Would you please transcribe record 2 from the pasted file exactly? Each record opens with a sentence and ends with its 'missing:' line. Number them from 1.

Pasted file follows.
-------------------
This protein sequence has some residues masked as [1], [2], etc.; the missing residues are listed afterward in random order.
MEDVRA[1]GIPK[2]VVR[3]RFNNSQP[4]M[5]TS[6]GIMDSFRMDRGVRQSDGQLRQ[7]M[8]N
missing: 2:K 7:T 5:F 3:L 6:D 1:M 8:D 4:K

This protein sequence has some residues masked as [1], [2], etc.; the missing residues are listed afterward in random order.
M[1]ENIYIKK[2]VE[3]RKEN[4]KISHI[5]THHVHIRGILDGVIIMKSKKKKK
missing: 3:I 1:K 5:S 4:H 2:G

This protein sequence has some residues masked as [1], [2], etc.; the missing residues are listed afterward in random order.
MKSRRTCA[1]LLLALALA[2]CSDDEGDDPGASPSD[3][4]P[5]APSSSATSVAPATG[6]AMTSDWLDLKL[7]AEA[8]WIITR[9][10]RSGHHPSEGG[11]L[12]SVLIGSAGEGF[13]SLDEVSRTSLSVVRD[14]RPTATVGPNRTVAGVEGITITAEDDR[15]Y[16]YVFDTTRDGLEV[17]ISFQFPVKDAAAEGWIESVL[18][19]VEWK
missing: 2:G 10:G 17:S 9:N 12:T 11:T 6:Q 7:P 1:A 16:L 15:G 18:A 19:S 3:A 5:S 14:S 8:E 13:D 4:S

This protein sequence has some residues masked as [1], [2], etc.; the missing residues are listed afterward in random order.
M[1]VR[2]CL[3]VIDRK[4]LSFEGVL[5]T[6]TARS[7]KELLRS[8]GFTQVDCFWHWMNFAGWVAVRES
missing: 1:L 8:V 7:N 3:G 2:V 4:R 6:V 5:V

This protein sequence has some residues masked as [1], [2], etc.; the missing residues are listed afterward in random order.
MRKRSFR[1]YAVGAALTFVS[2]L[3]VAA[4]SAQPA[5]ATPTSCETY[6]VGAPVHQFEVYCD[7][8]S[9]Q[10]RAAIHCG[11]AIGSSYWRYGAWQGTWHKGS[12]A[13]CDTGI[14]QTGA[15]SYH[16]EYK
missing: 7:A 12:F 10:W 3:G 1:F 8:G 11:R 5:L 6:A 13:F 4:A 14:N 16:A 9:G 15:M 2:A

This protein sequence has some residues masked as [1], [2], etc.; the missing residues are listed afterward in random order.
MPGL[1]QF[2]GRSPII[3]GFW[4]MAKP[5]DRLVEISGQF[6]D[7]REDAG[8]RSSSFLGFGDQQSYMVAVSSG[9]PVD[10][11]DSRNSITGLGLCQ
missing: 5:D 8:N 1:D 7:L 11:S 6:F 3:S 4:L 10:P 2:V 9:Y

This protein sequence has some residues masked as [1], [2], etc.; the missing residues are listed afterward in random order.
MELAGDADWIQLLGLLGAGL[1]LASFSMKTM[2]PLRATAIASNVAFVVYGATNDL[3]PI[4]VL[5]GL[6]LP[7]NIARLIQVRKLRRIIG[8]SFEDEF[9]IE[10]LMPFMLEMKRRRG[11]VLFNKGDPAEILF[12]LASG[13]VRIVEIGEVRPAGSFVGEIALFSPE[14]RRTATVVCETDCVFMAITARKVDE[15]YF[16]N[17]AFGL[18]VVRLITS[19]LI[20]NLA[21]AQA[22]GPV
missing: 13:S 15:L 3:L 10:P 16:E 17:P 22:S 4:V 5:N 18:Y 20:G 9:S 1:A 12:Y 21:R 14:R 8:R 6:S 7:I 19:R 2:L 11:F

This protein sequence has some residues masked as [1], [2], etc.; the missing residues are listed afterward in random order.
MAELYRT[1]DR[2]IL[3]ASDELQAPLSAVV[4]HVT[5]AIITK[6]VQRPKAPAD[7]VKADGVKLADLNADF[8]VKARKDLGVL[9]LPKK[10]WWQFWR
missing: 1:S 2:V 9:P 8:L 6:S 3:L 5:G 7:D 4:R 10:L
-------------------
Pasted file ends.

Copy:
This protein sequence has some residues masked as [1], [2], etc.; the missing residues are listed afterward in random order.
M[1]ENIYIKK[2]VE[3]RKEN[4]KISHI[5]THHVHIRGILDGVIIMKSKKKKK
missing: 3:I 1:K 5:S 4:H 2:G